Front Page Titles (by Subject) LETTER XXXII. - The Historical, Political, and Diplomatic Writings, vol. 3 (Diplomatic Missions 1498-1505)
Return to Title Page for The Historical, Political, and Diplomatic Writings, vol. 3 (Diplomatic Missions 1498-1505)
The Online Library of Liberty
A project of Liberty Fund, Inc.
Search this Title:
Also in the Library:
LETTER XXXII. - Niccolo Machiavelli, The Historical, Political, and Diplomatic Writings, vol. 3 (Diplomatic Missions 1498-1505) 
The Historical, Political, and Diplomatic Writings of Niccolo Machiavelli, tr. from the Italian, by Christian E. Detmold (Boston, J. R. Osgood and company, 1882). Vol. 3.
About Liberty Fund:
Liberty Fund, Inc. is a private, educational foundation established to encourage the study of the ideal of a society of free and responsible individuals.
The text is in the public domain.
Fair use statement:
This material is put online to further the educational goals of Liberty Fund, Inc. Unless otherwise stated in the Copyright Information section above, this material may be used freely for educational and academic purposes. It may not be used in any way for profit.
Magnificent Signori: —
“Volterra communicated to me to-day, that yesterday, whilst conversing with D’Amboise about the things that are going on here, he touched upon the treaty that is on foot between the three sovereigns of France, Germany, and Spain. D’Amboise seemed very anxious that it should be carried into effect, because France has been much exhausted during the past year; and he hoped that with a little repose she would soon be in condition to engage in any important enterprise. He spoke so earnestly on the subject, as to make one believe that he would be in favor of accepting such a peace, even if it were disadvantageous for France. His Eminence told me further, that D’Amboise had given him to understand that in the event of such a peace the Emperor would come any way into Italy. Volterra having observed, in reply to him, that, as on the occasion of similar treaties and descents of the Emperor into Italy, it would be necessary for France to remember her allies and to protect them, D’Amboise answered that this would under any circumstances be the first thing to be done, as they would on no account allow Tuscany to be dismembered. True, the Emperor being poor, and wishing to travel in a becoming manner, it would be necessary for Florence to contribute and serve him with a sum of money, which however need not be considerable; but that it was important for your Lordships not to fail in doing this. In the course of the conversation D’Amboise allowed it to escape from his lips that the aforesaid three sovereigns intended under the treaty to divide Italy amongst themselves; but he affirmed at the same time that under the protection of France Florence would be saved and her situation even improved. During this conversation Volterra never lost sight of the duties of his office; in short, he obtained from D’Amboise all the above information, and if this treaty is concluded, it will not be until after D’Amboise shall have conferred with the Emperor on his way back to France. It has seemed to me proper to communicate to your Lordships all the information I have had on the subject, so that when D’Amboise passes through Florence, as he will, you may place some citizen near him who will advocate your interests and will know on what subjects to sound him.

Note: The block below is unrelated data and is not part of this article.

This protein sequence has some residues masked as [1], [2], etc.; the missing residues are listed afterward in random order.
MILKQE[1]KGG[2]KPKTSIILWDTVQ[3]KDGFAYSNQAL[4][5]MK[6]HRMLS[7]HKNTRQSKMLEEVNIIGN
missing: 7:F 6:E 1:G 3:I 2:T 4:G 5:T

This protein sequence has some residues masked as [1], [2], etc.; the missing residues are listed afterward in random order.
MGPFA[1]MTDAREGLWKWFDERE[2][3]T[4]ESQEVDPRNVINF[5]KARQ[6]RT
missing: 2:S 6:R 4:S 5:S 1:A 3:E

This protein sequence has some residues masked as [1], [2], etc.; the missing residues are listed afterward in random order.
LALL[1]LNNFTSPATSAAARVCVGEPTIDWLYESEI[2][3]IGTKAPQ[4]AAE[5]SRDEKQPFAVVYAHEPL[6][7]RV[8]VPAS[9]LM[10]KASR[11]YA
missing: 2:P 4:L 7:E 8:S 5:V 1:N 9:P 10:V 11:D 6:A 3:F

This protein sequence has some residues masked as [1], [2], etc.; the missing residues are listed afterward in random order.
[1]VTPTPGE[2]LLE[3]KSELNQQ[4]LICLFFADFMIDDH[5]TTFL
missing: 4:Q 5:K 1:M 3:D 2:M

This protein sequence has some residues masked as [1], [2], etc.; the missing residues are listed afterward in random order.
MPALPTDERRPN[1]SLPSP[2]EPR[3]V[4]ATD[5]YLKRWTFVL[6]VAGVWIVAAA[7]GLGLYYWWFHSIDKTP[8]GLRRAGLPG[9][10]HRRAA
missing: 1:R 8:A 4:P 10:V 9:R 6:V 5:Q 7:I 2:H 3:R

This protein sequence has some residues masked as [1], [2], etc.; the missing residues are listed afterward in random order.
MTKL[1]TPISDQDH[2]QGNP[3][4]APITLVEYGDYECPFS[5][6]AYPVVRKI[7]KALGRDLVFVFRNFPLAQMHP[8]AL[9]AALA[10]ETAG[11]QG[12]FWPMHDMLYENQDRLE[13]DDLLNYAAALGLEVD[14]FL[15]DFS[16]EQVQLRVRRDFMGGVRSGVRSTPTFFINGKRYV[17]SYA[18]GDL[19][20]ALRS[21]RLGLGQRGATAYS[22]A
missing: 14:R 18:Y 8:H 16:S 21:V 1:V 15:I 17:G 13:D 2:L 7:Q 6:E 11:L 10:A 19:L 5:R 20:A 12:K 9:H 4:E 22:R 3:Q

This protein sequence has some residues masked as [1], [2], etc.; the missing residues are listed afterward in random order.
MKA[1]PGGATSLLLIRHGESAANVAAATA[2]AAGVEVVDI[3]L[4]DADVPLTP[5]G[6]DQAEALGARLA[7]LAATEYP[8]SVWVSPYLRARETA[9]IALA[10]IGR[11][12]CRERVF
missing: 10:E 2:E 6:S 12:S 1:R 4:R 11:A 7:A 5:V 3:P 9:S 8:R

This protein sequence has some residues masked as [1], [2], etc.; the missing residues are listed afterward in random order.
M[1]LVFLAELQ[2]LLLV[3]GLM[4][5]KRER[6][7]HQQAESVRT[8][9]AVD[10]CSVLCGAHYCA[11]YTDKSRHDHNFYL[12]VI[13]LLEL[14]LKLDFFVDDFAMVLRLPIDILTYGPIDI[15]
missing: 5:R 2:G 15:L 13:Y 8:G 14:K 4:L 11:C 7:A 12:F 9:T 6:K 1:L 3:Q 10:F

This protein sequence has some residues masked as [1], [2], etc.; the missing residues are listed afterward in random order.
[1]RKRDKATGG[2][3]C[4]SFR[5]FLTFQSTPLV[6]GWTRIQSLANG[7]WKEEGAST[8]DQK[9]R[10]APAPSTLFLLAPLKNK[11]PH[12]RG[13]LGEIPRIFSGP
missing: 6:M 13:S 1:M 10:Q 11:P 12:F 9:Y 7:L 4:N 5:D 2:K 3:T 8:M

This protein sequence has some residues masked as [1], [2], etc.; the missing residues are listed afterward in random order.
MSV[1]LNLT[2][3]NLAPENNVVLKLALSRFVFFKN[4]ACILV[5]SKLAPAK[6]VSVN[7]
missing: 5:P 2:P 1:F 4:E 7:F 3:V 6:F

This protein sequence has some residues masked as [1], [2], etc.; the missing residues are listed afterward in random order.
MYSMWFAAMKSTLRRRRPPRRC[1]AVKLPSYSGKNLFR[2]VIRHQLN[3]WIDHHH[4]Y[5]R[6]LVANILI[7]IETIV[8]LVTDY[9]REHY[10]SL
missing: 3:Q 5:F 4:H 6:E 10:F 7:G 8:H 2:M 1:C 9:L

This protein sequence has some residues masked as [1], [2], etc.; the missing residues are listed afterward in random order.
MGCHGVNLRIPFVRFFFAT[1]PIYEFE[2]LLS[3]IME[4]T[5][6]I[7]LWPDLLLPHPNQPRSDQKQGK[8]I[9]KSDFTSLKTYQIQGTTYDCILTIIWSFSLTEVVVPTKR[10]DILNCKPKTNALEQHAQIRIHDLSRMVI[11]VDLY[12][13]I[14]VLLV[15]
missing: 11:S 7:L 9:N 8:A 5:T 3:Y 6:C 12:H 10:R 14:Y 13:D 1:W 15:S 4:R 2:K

“You must also know that the Emperor’s ambassador was this morning with Volterra, and told him that the Venetian ambassador had been to see him the day before, and had endeavored to persuade him on the part of his government of their devotion to the Emperor, and how anxious they were that he should come into Italy, so that they might together with him settle the affairs of Italy, which were in such a bad condition; that the Venetian ambassador touched several times upon the affairs of Romagna, in the hope that the Emperor’s ambassador would enter upon a discussion of that subject; but as he did not, the Venetian himself opened the matter, and began about the disorders in Italy, showing that Romagna had been devastated for two centuries on account of the Popes, who wanted to establish first one and then another as master of that province; so that its population was wearied, and in their desire for repose had thrown itself into the arms of the Venetians, who had received them, but that henceforth they wished to pay to the Church the revenues due to her. And as to the other lords, they were ready to submit themselves to their sense of justice. The German ambassador said that he had replied in a suitable manner, and, without noticing the arguments of the Venetian, he began again to say that the Emperor would without fail come into Italy very soon, and that his intentions with regard to Pisa were twofold; first, to give possession of that city to whoever gave him the most money for it; and secondly, that under all circumstances he wanted an annual revenue from it, as though it were his own property bestowed upon some one as his feudatory. To all this Volterra replied in a suitable manner, whereupon the German ambassador left. I write all this to your Lordships for the reason above stated, and confidently, so that this information may not reach any party where it might give rise to unfavorable reflections, etc., etc.”
“By your letter of the 25th I have your instructions respecting Citerna, and shall follow the matter up with all possible economy; but the Cardinal San Giorgio says that he has a secret offer. Still the negotiation will not be given up, and your Lordships shall be advised of the result.
“Die quo in literis.”